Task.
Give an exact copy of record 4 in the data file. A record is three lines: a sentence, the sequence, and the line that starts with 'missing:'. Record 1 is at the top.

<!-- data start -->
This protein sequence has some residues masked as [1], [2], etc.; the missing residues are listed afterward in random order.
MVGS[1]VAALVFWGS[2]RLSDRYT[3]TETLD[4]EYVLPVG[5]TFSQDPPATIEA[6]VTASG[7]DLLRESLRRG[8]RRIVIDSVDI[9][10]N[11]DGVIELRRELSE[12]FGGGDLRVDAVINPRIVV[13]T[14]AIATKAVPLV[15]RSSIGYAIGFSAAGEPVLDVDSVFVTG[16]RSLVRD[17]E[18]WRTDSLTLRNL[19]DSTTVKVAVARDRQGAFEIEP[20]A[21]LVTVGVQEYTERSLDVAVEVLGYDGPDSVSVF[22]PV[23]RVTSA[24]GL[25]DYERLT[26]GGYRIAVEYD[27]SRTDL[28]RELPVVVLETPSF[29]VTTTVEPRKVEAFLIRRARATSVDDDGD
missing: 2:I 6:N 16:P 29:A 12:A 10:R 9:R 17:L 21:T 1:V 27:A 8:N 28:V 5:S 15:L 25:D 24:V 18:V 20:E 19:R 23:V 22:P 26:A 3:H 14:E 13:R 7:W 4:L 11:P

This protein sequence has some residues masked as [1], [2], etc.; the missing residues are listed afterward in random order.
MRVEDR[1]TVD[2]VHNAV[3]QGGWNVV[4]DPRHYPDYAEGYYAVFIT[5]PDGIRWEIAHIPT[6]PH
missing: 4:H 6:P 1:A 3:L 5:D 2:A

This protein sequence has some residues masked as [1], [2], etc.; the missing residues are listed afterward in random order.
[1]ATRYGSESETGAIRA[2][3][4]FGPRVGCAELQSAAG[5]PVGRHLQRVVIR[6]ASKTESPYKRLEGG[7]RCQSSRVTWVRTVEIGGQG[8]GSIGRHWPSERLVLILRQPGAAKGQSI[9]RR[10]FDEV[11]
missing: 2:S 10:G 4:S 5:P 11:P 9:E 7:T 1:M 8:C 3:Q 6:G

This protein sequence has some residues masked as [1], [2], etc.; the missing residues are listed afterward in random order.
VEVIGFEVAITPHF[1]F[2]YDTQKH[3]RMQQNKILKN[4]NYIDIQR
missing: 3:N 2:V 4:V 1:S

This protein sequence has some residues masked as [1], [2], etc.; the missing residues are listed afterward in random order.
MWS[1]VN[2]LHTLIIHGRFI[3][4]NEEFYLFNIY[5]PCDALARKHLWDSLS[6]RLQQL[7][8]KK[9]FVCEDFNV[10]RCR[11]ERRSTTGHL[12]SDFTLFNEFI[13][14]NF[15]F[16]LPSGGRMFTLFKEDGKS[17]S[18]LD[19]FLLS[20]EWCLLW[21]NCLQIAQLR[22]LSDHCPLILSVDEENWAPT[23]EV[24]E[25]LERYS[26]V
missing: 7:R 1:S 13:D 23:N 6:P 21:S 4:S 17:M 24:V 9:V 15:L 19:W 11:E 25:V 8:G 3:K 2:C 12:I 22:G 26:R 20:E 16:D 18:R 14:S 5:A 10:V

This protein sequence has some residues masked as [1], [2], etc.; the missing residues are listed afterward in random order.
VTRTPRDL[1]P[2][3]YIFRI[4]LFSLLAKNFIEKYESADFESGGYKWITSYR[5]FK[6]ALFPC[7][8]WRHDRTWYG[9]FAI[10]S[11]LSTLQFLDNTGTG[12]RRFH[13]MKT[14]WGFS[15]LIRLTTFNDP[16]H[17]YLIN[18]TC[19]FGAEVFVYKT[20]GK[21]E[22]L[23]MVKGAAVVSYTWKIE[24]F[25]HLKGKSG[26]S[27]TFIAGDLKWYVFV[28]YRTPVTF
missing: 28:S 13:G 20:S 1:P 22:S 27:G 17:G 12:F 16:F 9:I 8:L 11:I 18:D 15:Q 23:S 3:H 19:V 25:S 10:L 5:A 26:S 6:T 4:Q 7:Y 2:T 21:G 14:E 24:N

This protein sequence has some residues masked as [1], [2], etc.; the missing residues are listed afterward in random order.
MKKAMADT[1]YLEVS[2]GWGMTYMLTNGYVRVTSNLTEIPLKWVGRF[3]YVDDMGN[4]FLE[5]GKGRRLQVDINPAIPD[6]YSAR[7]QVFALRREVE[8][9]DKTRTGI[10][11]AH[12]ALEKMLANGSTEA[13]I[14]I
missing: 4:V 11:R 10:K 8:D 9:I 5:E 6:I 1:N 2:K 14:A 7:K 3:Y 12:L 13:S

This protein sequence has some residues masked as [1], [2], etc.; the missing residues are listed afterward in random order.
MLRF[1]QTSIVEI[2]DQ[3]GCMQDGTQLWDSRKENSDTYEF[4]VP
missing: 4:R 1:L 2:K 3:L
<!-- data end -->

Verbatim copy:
This protein sequence has some residues masked as [1], [2], etc.; the missing residues are listed afterward in random order.
VEVIGFEVAITPHF[1]F[2]YDTQKH[3]RMQQNKILKN[4]NYIDIQR
missing: 3:N 2:V 4:V 1:S